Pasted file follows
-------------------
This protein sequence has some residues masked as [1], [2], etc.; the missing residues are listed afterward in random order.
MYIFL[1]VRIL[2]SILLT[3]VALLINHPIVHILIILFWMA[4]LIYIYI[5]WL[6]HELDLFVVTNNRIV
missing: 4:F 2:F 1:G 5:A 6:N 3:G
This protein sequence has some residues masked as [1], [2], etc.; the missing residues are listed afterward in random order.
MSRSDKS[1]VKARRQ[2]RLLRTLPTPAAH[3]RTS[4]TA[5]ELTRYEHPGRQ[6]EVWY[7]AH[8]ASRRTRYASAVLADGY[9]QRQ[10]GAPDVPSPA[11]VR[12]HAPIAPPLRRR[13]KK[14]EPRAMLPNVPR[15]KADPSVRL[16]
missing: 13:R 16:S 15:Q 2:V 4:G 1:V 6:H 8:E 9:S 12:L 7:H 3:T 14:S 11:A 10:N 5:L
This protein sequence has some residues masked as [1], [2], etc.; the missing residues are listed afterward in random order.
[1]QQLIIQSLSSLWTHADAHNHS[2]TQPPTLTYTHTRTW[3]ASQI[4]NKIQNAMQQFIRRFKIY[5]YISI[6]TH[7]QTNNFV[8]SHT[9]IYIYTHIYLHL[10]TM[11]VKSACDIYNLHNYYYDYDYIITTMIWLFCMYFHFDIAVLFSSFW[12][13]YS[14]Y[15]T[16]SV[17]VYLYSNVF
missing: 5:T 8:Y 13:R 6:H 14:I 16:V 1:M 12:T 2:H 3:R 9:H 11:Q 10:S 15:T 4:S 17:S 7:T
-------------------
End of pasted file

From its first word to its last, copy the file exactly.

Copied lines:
This protein sequence has some residues masked as [1], [2], etc.; the missing residues are listed afterward in random order.
MYIFL[1]VRIL[2]SILLT[3]VALLINHPIVHILIILFWMA[4]LIYIYI[5]WL[6]HELDLFVVTNNRIV
missing: 4:F 2:F 1:G 5:A 6:N 3:G
This protein sequence has some residues masked as [1], [2], etc.; the missing residues are listed afterward in random order.
MSRSDKS[1]VKARRQ[2]RLLRTLPTPAAH[3]RTS[4]TA[5]ELTRYEHPGRQ[6]EVWY[7]AH[8]ASRRTRYASAVLADGY[9]QRQ[10]GAPDVPSPA[11]VR[12]HAPIAPPLRRR[13]KK[14]EPRAMLPNVPR[15]KADPSVRL[16]
missing: 13:R 16:S 15:Q 2:V 4:G 1:V 6:H 8:E 9:S 12:L 7:H 3:T 14:S 11:A 10:N 5:L
This protein sequence has some residues masked as [1], [2], etc.; the missing residues are listed afterward in random order.
[1]QQLIIQSLSSLWTHADAHNHS[2]TQPPTLTYTHTRTW[3]ASQI[4]NKIQNAMQQFIRRFKIY[5]YISI[6]TH[7]QTNNFV[8]SHT[9]IYIYTHIYLHL[10]TM[11]VKSACDIYNLHNYYYDYDYIITTMIWLFCMYFHFDIAVLFSSFW[12][13]YS[14]Y[15]T[16]SV[17]VYLYSNVF
missing: 5:T 8:Y 13:R 6:H 14:I 16:V 1:M 12:T 2:H 3:R 9:H 11:Q 10:S 15:T 4:S 17:S 7:T